They are chew toys for the puppies, coasters for my cocktails, and bulging at the seams with thought.

msk1

I’m not sure which new brand will arrive first, but I will use them as I get them, and compare and contrast with the iconic hipster accessory I have lovingly used for years, and report back to you.

Because I have better things to spend my money on.

Like hookers and blow.

Or, you know, rent and stuff.

Suicide Jones: Only the Dying Fear Death

July 18, 2013

sj

1.

I remember shortly before my grandfather passed away, he began focusing on his own mortality. He knew his time left on earth was short.

Consequently, this limited time remaining amongst the living became his only focus in every conversation we had. Death was all he thought about.

Death was all he talked about. It was as if he were being chased, and even though he knew he couldn’t last much longer, he kept running.

He was a stubborn son of a bitch—and a real downer at holiday gatherings.

“I don’t have much time left in this world, Finnegan,” he’d always say to me, with tired defeat in his eyes.  “And let me tell you, dying is a pain in the ass.”

I hated hearing his doomsday soliloquies, and did my best to change the subject every time he brought it up. It was usually a futile effort that left me wishing I hadn’t quit smoking so many years ago.

I always felt like he was dwelling on the wrong things; that he should have been getting as much out of our time together as possible. All he could do, however, was point out the fact that this would probably be the last (insert any family oriented holiday rotating around ham or turkey here) we would spend together.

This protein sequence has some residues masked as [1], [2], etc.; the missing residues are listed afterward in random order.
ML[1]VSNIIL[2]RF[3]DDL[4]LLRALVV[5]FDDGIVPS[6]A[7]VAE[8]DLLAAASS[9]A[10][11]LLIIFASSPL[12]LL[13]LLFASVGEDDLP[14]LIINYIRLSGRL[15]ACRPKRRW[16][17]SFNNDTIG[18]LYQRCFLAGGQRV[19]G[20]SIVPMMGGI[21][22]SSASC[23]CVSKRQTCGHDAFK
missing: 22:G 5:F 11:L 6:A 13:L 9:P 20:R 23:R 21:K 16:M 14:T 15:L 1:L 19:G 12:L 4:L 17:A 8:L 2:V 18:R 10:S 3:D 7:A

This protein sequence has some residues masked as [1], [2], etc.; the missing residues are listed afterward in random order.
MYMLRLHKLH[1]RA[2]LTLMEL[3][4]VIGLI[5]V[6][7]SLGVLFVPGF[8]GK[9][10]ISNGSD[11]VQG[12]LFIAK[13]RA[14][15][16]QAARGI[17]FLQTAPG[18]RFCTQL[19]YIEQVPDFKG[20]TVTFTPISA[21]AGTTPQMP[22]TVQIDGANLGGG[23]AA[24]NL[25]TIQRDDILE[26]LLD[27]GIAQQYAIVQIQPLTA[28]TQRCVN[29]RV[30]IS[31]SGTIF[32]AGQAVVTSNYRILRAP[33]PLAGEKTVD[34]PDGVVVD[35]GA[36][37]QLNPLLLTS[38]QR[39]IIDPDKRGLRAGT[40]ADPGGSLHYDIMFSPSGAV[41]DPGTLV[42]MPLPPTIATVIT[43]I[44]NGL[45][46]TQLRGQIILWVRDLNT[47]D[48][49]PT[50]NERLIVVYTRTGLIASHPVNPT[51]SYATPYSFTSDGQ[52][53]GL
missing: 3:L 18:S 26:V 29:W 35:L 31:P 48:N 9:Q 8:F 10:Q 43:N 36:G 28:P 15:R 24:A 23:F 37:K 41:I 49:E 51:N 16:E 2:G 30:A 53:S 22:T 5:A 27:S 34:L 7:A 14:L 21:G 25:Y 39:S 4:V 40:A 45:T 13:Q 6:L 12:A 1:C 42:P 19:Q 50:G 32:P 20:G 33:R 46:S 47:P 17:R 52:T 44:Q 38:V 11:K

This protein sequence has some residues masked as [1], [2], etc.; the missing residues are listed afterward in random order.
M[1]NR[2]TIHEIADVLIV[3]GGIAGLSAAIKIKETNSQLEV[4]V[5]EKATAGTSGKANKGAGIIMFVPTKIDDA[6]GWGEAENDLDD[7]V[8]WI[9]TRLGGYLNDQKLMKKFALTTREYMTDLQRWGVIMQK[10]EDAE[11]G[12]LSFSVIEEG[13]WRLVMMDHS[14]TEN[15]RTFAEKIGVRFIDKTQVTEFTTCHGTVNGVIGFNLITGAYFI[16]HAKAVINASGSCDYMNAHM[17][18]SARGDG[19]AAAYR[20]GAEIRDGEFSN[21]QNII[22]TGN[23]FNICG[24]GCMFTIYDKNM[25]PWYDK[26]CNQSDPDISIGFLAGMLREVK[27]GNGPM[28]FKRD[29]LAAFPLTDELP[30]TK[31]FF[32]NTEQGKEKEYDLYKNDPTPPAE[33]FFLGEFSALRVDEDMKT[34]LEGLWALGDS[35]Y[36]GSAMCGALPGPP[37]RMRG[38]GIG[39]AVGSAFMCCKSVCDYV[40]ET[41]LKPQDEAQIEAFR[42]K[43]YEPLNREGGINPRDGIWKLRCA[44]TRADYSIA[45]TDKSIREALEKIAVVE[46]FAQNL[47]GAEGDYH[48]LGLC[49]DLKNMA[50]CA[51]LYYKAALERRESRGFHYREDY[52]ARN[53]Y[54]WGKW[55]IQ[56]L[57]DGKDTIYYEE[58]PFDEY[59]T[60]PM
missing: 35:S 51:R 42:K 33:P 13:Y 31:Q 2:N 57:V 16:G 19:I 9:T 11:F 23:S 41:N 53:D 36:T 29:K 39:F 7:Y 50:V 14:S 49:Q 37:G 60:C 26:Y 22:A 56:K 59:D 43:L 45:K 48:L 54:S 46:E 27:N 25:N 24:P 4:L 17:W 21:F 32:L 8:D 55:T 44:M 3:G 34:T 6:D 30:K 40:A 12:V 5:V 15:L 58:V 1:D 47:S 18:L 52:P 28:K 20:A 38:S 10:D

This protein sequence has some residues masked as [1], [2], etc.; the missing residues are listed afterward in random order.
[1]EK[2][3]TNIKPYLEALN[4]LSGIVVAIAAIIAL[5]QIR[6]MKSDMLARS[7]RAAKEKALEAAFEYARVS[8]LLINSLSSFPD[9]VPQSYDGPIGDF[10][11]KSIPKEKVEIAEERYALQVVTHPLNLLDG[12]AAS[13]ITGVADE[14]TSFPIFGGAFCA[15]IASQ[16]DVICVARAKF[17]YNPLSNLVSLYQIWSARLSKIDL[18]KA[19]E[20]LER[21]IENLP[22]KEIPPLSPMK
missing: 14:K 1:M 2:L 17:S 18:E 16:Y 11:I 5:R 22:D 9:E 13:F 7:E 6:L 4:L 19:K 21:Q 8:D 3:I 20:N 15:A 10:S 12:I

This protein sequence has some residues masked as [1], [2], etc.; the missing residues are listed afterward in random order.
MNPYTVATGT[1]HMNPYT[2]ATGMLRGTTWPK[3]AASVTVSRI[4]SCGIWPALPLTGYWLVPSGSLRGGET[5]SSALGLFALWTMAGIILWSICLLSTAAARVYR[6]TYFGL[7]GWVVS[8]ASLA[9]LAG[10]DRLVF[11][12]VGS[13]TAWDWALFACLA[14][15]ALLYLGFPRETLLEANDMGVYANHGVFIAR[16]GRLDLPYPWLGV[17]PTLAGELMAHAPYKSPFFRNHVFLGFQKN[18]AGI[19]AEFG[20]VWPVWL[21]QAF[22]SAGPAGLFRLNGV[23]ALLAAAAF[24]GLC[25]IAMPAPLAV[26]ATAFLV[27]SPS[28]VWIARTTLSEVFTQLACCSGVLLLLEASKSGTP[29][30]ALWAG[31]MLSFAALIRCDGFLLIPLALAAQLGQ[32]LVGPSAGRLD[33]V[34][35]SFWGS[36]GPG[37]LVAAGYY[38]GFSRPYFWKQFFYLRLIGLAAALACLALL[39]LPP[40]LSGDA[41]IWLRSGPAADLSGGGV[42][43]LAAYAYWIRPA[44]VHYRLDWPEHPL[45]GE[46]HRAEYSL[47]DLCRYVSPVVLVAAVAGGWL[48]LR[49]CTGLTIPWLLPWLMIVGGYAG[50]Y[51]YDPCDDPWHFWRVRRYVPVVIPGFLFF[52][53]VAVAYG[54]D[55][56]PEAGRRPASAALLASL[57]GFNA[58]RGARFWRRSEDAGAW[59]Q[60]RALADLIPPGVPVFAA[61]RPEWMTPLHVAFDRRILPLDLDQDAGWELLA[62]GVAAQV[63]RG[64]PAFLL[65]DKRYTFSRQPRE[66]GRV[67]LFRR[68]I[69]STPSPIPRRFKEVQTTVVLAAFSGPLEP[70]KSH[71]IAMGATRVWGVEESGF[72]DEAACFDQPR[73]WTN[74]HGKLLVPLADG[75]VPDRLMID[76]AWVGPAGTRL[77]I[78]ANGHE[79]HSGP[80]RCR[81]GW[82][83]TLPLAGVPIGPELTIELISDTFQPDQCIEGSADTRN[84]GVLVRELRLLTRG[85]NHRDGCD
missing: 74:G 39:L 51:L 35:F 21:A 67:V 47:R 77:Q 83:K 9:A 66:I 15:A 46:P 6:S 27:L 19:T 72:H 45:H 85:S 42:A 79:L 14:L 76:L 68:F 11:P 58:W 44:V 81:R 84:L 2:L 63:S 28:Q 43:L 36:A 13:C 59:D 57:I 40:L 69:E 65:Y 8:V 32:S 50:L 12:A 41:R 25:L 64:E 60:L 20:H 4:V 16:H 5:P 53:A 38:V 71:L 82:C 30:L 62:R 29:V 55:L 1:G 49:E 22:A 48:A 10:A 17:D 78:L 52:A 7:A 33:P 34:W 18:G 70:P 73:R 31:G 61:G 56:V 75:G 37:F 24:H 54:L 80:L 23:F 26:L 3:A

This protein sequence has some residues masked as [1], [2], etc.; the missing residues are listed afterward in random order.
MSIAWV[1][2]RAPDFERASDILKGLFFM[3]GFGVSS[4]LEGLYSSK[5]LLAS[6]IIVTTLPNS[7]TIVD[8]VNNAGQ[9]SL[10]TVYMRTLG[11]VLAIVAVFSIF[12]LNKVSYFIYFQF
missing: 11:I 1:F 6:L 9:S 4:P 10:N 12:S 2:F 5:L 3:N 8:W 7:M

It was like breaking bread with the grim reaper.

But now, I guess I have to ask myself, am I afraid to die?

I did it once already.

pen

Fondly: Postponing truth

June 29, 2013

fndlygrphc

I knew the question before she even asked it.

She was just trying to process everything, and I understood, but I was tired; exhausted from justifying my decision again and again, trying to find the proper explanation to appease her.

If divorce were my client, and she was the target market, I was failing miserably at my job.

I knew the question was coming, yet I still couldn’t seem to find the answer she wanted to hear. Being a writer was working against me. It suddenly made her wonder about my ability to deceive.

Advertising was close, but it wasn’t fiction. She couldn’t see the difference.

To her, being a writer meant I was a grand and professional liar.

ashtry

I was sitting at my desk in our home-office chain-smoking; she was standing outside the door, just out of sight. How do you talk to someone when you can’t even see one another?

She asked the question, merely a disconnected voice emanating from the hallway.

All the cards, letters and poems professing an undying love—was any of it true, or just my innate talent for bullshit?

I sat quietly for a moment, trying to think of the right thing to say. Instead, I told the truth.

I told her, perhaps, I was writing what I wished were true.

She asked me the question, and I answered—poorly.

Perhaps this wasn’t the right night to tell her I found a place. Maybe I’d wait to tell her I’d be moving out at the end of the week.

Is postponing the truth the same as lying?

I did it for ten years.

newestrings2